Goods and Services tax collections for August stood at Rs 86,449 crore, slightly below the previous months figure of Rs 87,422 crore. Of the gross GST mop-up, Rs 15,906 crore came from central GST, Rs 21,064 crore from state GST, and Rs 42,264 crore from integrated GST. The IGST figure includes Rs 19,179 crore collected from imports and Rs 7,215 crore from cess. The GST collection in August revenues was 88% of the mop-up in August 2019. The revenue collection from import of goods in August was 77% and the revenues from domestic transactions were 92%.
The 41st GST Council meeting on Thursday has been a stormy affair with several states opposing the two options given to them to bridge the revenue shortfall. The payments are pending from April and the estimated compensation shortfall for the year could be in the vicinity of Rs 2.35 lakh crore. The first option offers a window to states to borrow the Rs 97,000 crore compensation that covers the shortfall on account of GST implementation. This amount doesn’t cover the shortfall due to Covid-19 pandemic. The second option will allow states to borrow the entire Rs 2.35 lakh crore and bearing the interest burden though principal will be repaid from the cess proceeds. The GST shortfall will not be counted as states’ debt, while the rest Rs 1.38 lakh crore will be part of the states’ debt.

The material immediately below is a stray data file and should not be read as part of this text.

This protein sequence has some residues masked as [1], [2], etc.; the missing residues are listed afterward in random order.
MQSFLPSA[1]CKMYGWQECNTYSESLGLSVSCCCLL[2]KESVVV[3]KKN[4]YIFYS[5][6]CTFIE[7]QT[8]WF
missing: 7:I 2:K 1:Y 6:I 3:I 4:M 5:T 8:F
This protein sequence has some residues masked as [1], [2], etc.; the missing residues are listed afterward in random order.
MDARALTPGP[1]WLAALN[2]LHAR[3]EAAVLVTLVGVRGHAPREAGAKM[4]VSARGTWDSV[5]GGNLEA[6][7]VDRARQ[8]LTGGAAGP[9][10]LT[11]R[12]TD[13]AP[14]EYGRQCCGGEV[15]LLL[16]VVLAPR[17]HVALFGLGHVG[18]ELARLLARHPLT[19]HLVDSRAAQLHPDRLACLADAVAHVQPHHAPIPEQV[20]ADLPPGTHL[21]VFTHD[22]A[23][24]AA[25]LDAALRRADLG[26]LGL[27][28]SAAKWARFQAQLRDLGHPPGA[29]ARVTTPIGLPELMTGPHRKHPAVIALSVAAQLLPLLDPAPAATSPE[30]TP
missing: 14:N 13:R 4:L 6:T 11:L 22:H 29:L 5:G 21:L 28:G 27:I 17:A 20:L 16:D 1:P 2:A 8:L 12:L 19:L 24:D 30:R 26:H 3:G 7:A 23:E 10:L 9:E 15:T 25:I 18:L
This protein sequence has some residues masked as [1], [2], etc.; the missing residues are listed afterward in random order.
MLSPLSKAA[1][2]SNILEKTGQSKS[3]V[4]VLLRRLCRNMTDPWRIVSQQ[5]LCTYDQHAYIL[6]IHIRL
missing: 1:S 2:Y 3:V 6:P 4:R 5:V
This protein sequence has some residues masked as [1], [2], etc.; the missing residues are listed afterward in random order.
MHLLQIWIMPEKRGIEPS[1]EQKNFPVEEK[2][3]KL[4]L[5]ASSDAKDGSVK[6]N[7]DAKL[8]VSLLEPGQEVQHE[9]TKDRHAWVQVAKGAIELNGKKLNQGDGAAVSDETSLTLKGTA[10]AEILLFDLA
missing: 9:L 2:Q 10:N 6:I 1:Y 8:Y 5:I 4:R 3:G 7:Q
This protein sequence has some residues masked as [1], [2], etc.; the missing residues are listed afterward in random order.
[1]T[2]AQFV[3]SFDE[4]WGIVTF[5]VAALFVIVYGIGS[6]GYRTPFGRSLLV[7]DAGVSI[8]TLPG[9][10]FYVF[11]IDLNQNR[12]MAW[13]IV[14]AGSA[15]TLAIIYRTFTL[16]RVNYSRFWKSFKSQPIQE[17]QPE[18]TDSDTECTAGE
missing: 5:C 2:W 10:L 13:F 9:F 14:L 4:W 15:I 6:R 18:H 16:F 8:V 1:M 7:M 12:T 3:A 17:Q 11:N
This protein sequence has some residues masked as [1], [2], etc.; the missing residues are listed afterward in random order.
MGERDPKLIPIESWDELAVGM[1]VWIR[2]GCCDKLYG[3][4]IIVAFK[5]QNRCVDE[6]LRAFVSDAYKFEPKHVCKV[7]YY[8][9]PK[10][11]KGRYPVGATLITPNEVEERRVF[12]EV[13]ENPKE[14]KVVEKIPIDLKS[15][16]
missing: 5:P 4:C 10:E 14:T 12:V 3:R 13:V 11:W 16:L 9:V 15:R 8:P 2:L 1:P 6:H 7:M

States have surrendered their taxation rights, except on petroleum, alcohol, and stamp duty. GST comprise more than 40% of states’ revenues, while tax revenues comprise around 60% of states’ gross revenues. The economies of at least a dozen states are under strain due to non-payment of GST dues. This has forced them to cut capital expenditure and to delay salary payments.